BACKGROUND: Storage temperature is a critical factor for maintaining red-blood cell (RBC) viability, especially during prolonged cold storage. The target range of 1 to 6°C was established decades ago and may no longer be optimal for current blood-banking practices. STUDY DESIGN AND METHODS: Human and canine RBCs were collected under standard conditions and stored in precision-controlled refrigerators at 2°C, 4°C, or 6°C. RESULTS: During 42-day storage, human and canine RBCs showed progressive increases in supernatant non–transferrin-bound iron, cell-free hemoglobin, base deficit, and lactate levels that were overall greater at 6°C and 4°C than at 2°C. Animals transfused with 7-day-old RBCs had similar plasma cell-free hemoglobin and non–transferrin-bound iron levels at 1 to 72 hours for all three temperature conditions by chromium-51 recovery analysis. However, animals transfused with 35-day-old RBCs stored at higher temperatures developed plasma elevations in non–transferrin-bound iron and cell-free hemoglobin at 24 and 72 hours. Despite apparent impaired 35-day storage at 4°C and 6°C compared to 2°C, posttransfusion chromium-51 recovery at 24 hours was superior at higher temperatures. This finding was confounded by a preparation artifact related to an interaction between temperature and storage duration that leads to removal of fragile cells with repeated washing of the radiolabeled RBC test sample and renders the test sample unrepresentative of the stored unit. CONCLUSIONS: RBCs stored at the lower bounds of the temperature range are less metabolically active and produce less anaerobic acidosis and hemolysis, leading to a more suitable transfusion product. The higher refrigeration temperatures are not optimal during extended RBC storage and may confound chromium viability studies.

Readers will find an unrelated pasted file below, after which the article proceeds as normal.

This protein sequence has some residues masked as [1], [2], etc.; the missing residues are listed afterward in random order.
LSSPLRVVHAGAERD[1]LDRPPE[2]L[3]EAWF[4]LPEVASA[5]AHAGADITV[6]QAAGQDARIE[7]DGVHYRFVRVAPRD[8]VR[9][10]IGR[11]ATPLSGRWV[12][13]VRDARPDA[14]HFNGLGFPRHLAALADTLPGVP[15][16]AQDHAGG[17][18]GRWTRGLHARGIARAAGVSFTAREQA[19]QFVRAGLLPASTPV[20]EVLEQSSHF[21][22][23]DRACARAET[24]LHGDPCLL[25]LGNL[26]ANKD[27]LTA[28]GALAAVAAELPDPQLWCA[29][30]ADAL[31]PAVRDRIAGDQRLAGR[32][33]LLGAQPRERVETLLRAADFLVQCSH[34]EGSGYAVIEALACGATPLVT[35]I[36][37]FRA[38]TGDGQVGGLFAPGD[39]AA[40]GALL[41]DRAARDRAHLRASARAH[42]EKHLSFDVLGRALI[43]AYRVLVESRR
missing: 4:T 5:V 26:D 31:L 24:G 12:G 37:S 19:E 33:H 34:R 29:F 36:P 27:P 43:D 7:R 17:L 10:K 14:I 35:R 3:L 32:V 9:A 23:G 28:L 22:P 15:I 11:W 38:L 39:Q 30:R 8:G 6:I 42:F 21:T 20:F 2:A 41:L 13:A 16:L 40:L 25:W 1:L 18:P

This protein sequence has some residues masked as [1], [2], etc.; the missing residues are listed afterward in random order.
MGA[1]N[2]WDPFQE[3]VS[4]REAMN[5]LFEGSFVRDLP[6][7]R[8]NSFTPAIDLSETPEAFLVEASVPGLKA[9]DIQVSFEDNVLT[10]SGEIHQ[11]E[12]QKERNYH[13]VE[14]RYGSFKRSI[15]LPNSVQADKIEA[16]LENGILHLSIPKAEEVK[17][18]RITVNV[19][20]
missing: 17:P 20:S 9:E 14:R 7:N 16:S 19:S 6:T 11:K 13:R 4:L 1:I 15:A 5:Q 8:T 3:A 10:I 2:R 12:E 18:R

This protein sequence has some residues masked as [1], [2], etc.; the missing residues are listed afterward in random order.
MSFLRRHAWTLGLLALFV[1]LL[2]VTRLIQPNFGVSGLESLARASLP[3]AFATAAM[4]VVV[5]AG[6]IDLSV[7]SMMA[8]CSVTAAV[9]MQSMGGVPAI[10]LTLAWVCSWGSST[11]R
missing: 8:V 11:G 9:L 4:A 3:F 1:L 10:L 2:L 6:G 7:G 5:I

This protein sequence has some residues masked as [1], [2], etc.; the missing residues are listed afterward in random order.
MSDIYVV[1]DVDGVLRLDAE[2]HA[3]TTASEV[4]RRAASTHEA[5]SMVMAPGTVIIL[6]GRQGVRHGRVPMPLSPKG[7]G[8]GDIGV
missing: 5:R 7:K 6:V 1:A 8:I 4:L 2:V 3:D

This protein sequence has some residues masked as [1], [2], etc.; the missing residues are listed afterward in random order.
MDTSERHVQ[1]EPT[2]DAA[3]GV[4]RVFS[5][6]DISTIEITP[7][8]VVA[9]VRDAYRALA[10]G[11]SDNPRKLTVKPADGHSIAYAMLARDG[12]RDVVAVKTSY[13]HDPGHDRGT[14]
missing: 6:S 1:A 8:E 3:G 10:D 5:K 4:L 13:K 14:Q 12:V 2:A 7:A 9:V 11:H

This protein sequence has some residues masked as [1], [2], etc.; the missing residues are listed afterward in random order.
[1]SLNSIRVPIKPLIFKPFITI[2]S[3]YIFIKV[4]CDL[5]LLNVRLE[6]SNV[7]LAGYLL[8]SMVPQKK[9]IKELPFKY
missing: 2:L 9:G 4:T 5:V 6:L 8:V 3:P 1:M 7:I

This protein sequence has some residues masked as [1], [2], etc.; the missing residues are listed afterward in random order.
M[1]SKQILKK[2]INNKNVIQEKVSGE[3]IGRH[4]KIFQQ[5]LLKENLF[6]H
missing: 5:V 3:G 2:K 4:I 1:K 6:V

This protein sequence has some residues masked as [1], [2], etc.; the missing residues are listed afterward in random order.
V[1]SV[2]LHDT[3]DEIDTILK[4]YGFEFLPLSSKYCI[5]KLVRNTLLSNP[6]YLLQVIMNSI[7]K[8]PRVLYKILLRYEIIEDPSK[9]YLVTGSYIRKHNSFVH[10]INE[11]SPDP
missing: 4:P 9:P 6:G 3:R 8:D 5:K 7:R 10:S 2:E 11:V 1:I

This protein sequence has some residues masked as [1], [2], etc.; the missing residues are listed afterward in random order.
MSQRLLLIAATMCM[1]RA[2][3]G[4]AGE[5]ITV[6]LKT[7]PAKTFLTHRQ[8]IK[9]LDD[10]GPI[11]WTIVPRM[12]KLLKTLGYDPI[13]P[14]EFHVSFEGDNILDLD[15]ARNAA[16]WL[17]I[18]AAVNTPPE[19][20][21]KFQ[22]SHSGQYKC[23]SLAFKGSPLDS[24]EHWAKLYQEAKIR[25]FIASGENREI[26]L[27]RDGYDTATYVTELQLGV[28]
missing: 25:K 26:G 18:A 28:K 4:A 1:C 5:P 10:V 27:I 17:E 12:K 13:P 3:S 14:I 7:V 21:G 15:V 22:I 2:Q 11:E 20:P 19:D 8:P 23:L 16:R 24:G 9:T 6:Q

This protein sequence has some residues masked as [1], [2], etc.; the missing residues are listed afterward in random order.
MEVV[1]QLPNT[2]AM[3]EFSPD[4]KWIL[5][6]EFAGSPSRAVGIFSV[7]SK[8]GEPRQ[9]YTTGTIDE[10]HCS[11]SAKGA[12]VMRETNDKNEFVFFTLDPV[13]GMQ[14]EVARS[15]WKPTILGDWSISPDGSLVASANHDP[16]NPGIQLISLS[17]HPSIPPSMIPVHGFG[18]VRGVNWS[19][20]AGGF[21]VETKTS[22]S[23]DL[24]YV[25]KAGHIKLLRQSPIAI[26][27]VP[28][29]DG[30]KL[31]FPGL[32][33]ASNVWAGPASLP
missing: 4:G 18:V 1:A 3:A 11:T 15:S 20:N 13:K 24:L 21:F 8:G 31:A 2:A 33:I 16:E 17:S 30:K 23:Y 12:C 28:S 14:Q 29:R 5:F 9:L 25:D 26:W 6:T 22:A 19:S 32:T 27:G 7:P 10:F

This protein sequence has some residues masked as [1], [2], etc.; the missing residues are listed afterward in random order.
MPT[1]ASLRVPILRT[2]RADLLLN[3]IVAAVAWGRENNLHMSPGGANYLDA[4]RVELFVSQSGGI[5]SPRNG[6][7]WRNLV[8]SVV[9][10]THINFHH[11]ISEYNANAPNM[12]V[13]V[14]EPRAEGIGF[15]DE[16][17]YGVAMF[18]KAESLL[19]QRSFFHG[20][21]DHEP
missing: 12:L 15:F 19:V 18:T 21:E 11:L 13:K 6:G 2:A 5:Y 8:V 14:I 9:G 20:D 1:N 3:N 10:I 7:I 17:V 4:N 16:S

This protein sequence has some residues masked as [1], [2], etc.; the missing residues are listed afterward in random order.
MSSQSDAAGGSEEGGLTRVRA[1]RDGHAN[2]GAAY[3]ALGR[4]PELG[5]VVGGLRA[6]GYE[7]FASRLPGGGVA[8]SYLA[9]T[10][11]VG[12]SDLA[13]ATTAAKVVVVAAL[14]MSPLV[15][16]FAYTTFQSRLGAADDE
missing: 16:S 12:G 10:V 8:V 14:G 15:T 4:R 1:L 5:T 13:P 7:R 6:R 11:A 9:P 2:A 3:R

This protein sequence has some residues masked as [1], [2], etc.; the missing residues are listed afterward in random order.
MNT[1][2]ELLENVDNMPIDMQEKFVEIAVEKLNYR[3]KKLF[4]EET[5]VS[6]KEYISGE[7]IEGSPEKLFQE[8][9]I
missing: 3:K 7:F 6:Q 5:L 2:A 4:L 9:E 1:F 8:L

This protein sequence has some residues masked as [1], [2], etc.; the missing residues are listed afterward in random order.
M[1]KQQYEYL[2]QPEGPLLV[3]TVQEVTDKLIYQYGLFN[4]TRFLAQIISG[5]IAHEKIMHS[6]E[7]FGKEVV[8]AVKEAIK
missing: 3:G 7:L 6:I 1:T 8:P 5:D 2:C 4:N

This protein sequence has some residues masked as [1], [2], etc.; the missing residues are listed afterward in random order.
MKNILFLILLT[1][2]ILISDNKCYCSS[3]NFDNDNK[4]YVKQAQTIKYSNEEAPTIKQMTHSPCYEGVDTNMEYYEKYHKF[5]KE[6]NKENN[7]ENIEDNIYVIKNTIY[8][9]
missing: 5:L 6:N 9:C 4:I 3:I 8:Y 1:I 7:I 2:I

|Original language||English (US)|
|Number of pages||12|
|State||Published - Jan 2019|
ASJC Scopus subject areas
- Immunology and Allergy